Violence is also one of the medium's most basic tools.   Since the slapstick figures of Europe's old Commedia dell'Arte, violence has been a staple of exaggerated effects--the Three Stooges, the Marx Brothers and today "South Park."   But of course no one in the 17th century watched such stuff every night.

...McLuhan said media would change us.   He was right.   There are simple words to describe what we are seeing lots of now: vanity, anger, impatience, envy, egocentrism, arrogance.   Oh yes, vices are not crimes. But standing under a constant electronic shower of them will wash away what might be called the smaller, quieter virtues, such as humility, restraint, modesty, respect, tact, patience, generosity, prudence, piety--that stuff.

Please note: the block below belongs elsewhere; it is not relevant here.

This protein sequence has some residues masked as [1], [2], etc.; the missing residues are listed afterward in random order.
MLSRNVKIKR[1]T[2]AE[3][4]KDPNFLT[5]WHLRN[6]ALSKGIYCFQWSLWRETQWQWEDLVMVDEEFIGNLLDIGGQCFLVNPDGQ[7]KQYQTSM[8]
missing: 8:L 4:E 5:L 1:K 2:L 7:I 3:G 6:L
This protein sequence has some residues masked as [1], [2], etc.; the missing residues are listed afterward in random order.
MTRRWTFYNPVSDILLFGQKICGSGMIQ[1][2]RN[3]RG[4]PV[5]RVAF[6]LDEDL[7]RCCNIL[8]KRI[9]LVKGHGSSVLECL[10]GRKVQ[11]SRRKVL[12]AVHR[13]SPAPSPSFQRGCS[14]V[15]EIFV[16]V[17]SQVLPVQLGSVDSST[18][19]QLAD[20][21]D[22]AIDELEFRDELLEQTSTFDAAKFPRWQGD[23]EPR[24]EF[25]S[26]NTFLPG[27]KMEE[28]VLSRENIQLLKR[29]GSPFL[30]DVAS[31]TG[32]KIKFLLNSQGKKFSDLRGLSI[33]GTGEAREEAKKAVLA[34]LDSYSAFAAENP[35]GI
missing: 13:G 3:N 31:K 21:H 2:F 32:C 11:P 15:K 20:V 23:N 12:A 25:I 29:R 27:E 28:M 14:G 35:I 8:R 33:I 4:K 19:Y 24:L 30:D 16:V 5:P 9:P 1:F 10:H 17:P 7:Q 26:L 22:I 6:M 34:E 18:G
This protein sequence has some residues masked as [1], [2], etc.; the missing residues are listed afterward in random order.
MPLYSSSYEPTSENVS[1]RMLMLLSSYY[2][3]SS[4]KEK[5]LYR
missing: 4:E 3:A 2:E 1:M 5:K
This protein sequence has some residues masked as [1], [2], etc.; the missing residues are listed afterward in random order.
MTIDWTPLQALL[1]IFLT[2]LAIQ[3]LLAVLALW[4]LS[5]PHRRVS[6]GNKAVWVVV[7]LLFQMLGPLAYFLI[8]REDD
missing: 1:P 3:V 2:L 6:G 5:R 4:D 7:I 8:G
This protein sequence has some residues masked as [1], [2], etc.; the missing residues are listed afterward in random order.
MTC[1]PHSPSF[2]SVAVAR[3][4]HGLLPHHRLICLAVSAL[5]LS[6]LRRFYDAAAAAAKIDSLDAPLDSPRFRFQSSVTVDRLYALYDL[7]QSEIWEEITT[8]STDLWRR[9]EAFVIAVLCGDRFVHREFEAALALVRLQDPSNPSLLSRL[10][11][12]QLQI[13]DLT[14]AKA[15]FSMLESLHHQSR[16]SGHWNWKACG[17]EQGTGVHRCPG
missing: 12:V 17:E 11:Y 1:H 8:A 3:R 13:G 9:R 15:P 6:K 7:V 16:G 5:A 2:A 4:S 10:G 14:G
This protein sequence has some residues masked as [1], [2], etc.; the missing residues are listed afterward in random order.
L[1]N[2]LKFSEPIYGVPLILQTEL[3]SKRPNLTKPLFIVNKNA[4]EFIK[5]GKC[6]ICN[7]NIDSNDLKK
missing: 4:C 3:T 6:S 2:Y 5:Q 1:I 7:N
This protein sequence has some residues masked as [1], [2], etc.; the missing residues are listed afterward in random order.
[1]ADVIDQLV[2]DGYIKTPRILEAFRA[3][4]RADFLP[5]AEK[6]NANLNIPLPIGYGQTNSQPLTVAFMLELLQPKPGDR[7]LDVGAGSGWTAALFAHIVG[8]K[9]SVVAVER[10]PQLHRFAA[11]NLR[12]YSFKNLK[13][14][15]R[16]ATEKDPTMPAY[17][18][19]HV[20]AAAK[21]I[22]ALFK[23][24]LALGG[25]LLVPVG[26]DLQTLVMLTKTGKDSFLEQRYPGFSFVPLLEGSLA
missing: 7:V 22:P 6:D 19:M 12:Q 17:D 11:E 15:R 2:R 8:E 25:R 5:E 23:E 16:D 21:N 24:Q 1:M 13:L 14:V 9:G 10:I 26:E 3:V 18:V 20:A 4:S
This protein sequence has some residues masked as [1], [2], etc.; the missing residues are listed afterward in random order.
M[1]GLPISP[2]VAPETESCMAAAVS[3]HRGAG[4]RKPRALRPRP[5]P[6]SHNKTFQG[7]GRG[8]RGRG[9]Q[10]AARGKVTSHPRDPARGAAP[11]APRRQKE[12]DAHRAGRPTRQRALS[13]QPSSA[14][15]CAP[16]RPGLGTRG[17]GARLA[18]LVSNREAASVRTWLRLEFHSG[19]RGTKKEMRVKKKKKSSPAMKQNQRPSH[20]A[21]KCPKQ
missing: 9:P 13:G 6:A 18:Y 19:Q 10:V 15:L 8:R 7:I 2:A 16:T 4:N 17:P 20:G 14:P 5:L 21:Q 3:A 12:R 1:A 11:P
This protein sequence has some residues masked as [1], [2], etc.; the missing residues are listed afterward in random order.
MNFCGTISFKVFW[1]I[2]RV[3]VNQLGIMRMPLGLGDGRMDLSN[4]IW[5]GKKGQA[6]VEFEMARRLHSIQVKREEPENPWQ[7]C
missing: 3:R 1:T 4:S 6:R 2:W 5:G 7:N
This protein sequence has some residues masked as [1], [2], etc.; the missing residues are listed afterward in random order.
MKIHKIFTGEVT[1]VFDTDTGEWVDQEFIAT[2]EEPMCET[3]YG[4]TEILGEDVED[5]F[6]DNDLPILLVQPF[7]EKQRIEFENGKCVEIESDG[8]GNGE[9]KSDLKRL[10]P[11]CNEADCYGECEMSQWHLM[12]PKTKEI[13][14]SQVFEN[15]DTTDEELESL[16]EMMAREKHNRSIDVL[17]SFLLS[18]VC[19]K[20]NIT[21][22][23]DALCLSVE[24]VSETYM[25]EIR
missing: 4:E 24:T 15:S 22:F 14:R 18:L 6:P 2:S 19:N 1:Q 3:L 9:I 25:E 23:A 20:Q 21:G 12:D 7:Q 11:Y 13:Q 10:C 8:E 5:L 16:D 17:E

Does it matter?   Two years after "The Medium Is the Massage," Supreme Court Justice Hugo Black issued a famous dissent in the Tinker case, which elevated the speech rights of very young students and lowered the inclination of teachers to civilize their students.   Justice Black warned this would make the schools vulnerable "to the whims and caprices of their loudest-mouthed, but maybe not their brightest, students."   So what? They're all stars now. "

To which I can only raise my voice and say, "Amen, brother.    Preach it!"   Please read the entire article since I have only excerpted from it here.
Image courtesy of Sports Illustrated/CNN...click image for article on the whackiness of Ron Artest.

e martë Nën 30, 2004

Grids Redux



One of my first posts was a plea to sign up for the United Devices Grid to participate in cancer research in cooperation with the University of Oxford and the National Foundation for Cancer Research.